ANTHONY THARPE, Plaintiff-Appellant,
NATIONSTAR MORTGAGE LLC, Defendant-Appellee.
DO NOT PUBLISH
Anthony Tharpe, proceeding pro se, alleges that Nationstar Mortgage violated the Fair Debt Collection Practices Act (FDCPA) through a series of communications about a mortgage bearing his name. The district court dismissed his complaint under Federal Rule of Civil Procedure 12(b)(6). It construed the complaint to allege that Nationstar’s only communication with Tharpe that violated the FDCPA was its filing of the foreclosure action. The court held that, construed in that manner, the complaint failed to state a claim for which relief could be granted because the FDCPA covers only debt collection activity and “[a] foreclosure action does not count as debt collection activity for FDCPA purposes.” Tharpe appeals that judgment.
Our decision in Reese v. Ellis, Painter, Ratterree & Adams, 678 F.3d 1211 (11th Cir. 2012), makes two points that are significant for this appeal. First, Reese noted that none of our published precedents decide the question on which the district court in this case rested its holding: “whether enforcing a security interest is itself debt-collection activity covered by the [FDCPA].” Id. at 1218 n.3. Second, Reese held that “[a] communication related to debt collection does not become unrelated to debt collection simply because it also relates to the enforcement of a security interest.” Id. at 1218. That means, regardless of whether Nationstar was otherwise attempting to foreclose on the mortgage bearing Tharpe’s name, if it also communicated with him in order to collect from him on the underlying debt, that communication is subject to the FDCPA.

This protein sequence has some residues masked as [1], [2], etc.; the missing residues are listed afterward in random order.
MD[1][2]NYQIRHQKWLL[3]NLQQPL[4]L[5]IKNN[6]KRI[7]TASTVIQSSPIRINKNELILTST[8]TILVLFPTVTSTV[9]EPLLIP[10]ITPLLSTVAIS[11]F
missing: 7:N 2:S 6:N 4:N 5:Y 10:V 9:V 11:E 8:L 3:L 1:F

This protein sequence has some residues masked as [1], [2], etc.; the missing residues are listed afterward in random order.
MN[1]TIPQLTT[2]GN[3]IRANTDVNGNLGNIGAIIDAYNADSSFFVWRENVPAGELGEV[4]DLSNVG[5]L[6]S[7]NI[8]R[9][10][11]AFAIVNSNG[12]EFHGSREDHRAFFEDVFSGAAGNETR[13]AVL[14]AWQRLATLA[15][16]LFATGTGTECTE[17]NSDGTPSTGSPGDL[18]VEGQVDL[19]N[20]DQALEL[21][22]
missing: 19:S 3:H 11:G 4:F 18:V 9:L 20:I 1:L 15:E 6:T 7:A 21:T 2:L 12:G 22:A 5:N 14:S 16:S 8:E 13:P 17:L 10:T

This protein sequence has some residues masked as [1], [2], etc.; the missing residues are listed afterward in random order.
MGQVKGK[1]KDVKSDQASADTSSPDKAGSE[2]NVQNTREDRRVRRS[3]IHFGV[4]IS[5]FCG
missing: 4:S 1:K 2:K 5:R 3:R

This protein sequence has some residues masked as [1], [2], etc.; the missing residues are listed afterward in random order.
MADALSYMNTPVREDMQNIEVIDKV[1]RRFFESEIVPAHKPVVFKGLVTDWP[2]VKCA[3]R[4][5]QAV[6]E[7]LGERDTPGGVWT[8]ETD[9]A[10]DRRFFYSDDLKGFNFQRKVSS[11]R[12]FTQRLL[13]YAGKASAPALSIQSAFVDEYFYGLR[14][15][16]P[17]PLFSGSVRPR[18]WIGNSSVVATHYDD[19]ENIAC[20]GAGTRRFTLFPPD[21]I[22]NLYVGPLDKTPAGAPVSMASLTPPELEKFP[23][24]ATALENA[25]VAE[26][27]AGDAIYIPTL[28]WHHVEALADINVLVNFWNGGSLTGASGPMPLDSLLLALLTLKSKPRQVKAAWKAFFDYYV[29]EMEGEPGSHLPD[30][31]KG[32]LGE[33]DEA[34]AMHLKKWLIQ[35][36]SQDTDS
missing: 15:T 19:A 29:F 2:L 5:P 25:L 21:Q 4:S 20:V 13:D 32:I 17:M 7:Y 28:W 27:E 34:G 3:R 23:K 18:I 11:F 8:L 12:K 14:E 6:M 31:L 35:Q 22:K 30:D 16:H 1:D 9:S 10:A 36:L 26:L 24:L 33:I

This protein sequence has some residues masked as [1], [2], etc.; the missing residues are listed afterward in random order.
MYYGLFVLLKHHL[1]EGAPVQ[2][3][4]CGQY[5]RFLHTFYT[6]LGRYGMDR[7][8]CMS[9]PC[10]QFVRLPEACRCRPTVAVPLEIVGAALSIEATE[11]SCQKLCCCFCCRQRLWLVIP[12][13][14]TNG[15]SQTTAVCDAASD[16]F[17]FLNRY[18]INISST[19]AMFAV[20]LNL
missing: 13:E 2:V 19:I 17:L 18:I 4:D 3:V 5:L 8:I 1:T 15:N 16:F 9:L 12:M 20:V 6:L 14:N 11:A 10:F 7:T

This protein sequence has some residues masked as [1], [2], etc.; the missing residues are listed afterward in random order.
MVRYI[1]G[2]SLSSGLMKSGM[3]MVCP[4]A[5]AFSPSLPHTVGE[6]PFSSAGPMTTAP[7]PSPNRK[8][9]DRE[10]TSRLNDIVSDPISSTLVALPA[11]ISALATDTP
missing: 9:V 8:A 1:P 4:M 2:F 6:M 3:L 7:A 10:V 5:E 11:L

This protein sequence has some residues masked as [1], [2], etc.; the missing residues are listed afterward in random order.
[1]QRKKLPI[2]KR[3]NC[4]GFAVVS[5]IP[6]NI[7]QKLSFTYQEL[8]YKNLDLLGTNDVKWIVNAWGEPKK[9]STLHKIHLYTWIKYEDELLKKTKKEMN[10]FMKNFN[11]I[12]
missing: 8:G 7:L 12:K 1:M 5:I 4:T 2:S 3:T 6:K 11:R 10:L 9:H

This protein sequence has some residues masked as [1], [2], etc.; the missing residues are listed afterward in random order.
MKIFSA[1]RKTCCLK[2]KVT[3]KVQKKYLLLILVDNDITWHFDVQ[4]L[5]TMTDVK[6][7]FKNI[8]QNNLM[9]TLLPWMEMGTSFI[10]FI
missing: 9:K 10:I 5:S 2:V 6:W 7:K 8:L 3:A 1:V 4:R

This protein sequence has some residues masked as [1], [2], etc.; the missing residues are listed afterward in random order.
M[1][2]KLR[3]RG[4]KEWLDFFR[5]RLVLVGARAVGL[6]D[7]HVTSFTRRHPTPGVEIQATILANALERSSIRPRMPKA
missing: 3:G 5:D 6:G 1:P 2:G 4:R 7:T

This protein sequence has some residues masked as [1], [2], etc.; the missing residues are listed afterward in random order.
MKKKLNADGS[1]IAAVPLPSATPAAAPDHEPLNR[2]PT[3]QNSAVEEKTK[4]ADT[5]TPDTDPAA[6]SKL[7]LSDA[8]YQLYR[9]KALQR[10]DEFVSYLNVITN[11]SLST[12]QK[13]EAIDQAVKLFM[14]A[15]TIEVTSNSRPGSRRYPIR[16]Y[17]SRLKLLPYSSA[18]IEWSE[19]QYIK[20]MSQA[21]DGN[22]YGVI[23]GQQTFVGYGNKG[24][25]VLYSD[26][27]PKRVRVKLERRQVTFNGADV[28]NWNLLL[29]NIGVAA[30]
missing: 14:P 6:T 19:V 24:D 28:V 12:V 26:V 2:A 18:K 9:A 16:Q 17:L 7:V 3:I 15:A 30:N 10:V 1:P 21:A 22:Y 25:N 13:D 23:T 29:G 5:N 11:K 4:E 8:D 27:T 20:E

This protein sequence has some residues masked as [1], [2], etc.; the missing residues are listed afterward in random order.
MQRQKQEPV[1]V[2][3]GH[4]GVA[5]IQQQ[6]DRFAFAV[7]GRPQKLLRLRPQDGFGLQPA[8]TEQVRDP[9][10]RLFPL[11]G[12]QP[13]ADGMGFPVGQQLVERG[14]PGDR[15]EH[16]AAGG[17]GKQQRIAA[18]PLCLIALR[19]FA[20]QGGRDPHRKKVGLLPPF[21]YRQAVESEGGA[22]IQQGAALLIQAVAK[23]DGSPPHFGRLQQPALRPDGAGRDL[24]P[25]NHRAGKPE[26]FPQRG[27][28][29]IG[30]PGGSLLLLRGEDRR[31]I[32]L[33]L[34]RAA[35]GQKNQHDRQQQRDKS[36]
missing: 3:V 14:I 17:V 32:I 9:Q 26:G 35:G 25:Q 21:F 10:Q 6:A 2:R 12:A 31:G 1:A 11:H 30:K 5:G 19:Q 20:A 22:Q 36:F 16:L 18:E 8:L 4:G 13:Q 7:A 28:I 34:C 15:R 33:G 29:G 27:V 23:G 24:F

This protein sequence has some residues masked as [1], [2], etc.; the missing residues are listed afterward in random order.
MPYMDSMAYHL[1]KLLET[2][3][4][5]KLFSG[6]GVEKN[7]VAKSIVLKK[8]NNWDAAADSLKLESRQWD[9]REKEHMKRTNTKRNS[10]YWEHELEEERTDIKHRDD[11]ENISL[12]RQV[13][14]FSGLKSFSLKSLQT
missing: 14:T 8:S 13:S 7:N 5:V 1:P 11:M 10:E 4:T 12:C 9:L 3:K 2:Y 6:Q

The question, then, is whether Tharpe’s complaint sufficiently alleges that in addition to acting to foreclose on his property Nationstar communicated with him in an attempt to collect on the note. We think that it does given that Tharpe is pro se and we liberally construe pro se complaints. See Saunders v. Duke, 766 F.3d 1262, 1266 (11th Cir. 2014). Liberally construed, Tharpe’s complaint alleges more than that Nationstar undertook to foreclose on his property. It also alleges that “Nationstar and its predecessors” have been attempting to collect from him on the underlying note “for the last 7 years,” including at times when Nationstar was not pursuing foreclosure. The allegations in the complaint thus extend beyond the foreclosure action, necessarily implying communications about collecting on the underlying debt. That, along with the fact Tharpe has plausibly alleged Nationstar is a “debt collector” of the sort covered by the FDCPA, makes this case analogous to Reese. Nationstar’s motion to dismiss should have been denied.
In reaching this conclusion, we leave unanswered whether foreclosing on mortgaged property is, by itself, debt collection activity within the scope of the FDCPA. All that we decide today is that Tharpe’s complaint states a claim under the FDCPA because, liberally construed, it fits within the parameters staked out in Reese.
REVERSED and REMANDED.
 Other federal courts of appeals have issued published decisions on this issue that reach the opposite conclusion from the one the district court reached here. See, e.g., Glazer v. Chase Home Fin. LLC, 704 F.3d 453, 455 (6th Cir. 2013) (holding “that mortgage foreclosure is debt collection under the [FDCPA].”); Wilson v. Draper & Goldberg, P.L.L.C., 443 F.3d 373, 376 (4th Cir. 2006) (rejecting argument “that foreclosure by a trustee under a deed of trust is not the enforcement of an obligation to pay money or a `debt'” for purposes of the FDCPA).
 Nationstar contends that Tharpe’s allegations that it is a “debt collector” are vague and conclusory. They are not. Tharpe has alleged that Nationstar’s business involves the regular collection of thousands of debts from thousands of consumers. That allegation, if true, would support a finding that Nationstar is a “debt collector” within the scope of the FDCPA. See 15 U.S.C. § 1692(6).
 The district court repeatedly referred to the “general rule” from Warren v. Countrywide Home Loans, Inc., 342 F. App’x 458 (11th Cir. 2009), and Dunavant v. Sirote & Permutt, PC, 603 F. App’x 737 (11th Cir. 2015), that a “foreclosure action does not count as debt collection activity for FDCPA purposes.” Warren and Dunavant are unpublished panel decisions, so any “general rules” derived from them are not binding. See 11th Cir. R. 36-2.
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